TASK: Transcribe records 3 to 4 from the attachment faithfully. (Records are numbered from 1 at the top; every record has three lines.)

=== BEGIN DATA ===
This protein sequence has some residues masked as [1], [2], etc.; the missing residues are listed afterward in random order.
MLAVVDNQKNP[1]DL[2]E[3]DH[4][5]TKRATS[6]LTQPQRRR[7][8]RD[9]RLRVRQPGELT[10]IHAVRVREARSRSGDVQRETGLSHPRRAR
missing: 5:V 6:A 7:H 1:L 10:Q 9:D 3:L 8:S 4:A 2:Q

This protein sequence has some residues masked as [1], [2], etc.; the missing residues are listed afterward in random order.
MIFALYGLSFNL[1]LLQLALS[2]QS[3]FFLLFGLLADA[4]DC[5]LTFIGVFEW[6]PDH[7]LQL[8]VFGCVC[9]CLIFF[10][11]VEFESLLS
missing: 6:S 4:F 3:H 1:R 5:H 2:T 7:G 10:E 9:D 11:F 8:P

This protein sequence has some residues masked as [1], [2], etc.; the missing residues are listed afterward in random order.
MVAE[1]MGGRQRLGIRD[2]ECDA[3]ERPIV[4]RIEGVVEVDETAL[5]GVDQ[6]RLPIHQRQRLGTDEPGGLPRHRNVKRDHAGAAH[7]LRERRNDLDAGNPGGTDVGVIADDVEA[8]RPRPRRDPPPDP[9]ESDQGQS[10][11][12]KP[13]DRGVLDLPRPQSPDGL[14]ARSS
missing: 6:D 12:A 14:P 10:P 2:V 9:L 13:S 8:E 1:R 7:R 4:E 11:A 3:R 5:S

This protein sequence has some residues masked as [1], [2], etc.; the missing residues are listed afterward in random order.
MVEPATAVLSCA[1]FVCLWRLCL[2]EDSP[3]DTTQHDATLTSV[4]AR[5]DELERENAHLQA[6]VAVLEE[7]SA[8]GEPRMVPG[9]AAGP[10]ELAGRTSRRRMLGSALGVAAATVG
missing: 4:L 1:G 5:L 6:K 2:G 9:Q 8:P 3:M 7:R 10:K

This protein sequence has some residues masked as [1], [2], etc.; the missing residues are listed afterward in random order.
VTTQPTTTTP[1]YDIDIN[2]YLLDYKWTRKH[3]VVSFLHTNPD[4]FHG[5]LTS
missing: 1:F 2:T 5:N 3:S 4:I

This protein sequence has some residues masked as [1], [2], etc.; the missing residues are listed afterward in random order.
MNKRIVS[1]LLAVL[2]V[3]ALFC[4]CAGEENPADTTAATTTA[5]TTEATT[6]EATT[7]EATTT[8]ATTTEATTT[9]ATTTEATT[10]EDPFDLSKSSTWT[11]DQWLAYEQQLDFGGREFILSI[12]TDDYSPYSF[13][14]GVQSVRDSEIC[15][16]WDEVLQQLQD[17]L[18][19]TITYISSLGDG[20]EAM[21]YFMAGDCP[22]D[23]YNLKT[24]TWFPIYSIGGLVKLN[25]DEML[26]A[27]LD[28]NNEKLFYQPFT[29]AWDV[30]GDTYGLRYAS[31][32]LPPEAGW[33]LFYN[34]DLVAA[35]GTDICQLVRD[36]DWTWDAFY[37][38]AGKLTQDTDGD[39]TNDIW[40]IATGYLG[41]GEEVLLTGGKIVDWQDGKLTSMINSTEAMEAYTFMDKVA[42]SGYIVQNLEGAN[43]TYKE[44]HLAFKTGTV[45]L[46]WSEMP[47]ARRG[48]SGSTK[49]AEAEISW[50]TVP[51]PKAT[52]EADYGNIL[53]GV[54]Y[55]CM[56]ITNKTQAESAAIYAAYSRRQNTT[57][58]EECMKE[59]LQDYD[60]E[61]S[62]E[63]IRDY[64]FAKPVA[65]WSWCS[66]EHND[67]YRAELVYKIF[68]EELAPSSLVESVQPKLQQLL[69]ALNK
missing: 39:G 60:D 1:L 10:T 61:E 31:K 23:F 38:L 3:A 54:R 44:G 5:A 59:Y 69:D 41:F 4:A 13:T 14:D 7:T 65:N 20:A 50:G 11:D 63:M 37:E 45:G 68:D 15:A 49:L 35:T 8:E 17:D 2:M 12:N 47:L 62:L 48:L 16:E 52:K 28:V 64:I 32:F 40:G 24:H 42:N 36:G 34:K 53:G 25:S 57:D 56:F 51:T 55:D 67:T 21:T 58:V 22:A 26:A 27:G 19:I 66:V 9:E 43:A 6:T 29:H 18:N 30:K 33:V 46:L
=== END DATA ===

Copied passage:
This protein sequence has some residues masked as [1], [2], etc.; the missing residues are listed afterward in random order.
MVAE[1]MGGRQRLGIRD[2]ECDA[3]ERPIV[4]RIEGVVEVDETAL[5]GVDQ[6]RLPIHQRQRLGTDEPGGLPRHRNVKRDHAGAAH[7]LRERRNDLDAGNPGGTDVGVIADDVEA[8]RPRPRRDPPPDP[9]ESDQGQS[10][11][12]KP[13]DRGVLDLPRPQSPDGL[14]ARSS
missing: 6:D 12:A 14:P 10:P 2:V 9:L 13:S 8:E 1:R 7:R 4:E 11:A 3:R 5:S

This protein sequence has some residues masked as [1], [2], etc.; the missing residues are listed afterward in random order.
MVEPATAVLSCA[1]FVCLWRLCL[2]EDSP[3]DTTQHDATLTSV[4]AR[5]DELERENAHLQA[6]VAVLEE[7]SA[8]GEPRMVPG[9]AAGP[10]ELAGRTSRRRMLGSALGVAAATVG
missing: 4:L 1:G 5:L 6:K 2:G 9:Q 8:P 3:M 7:R 10:K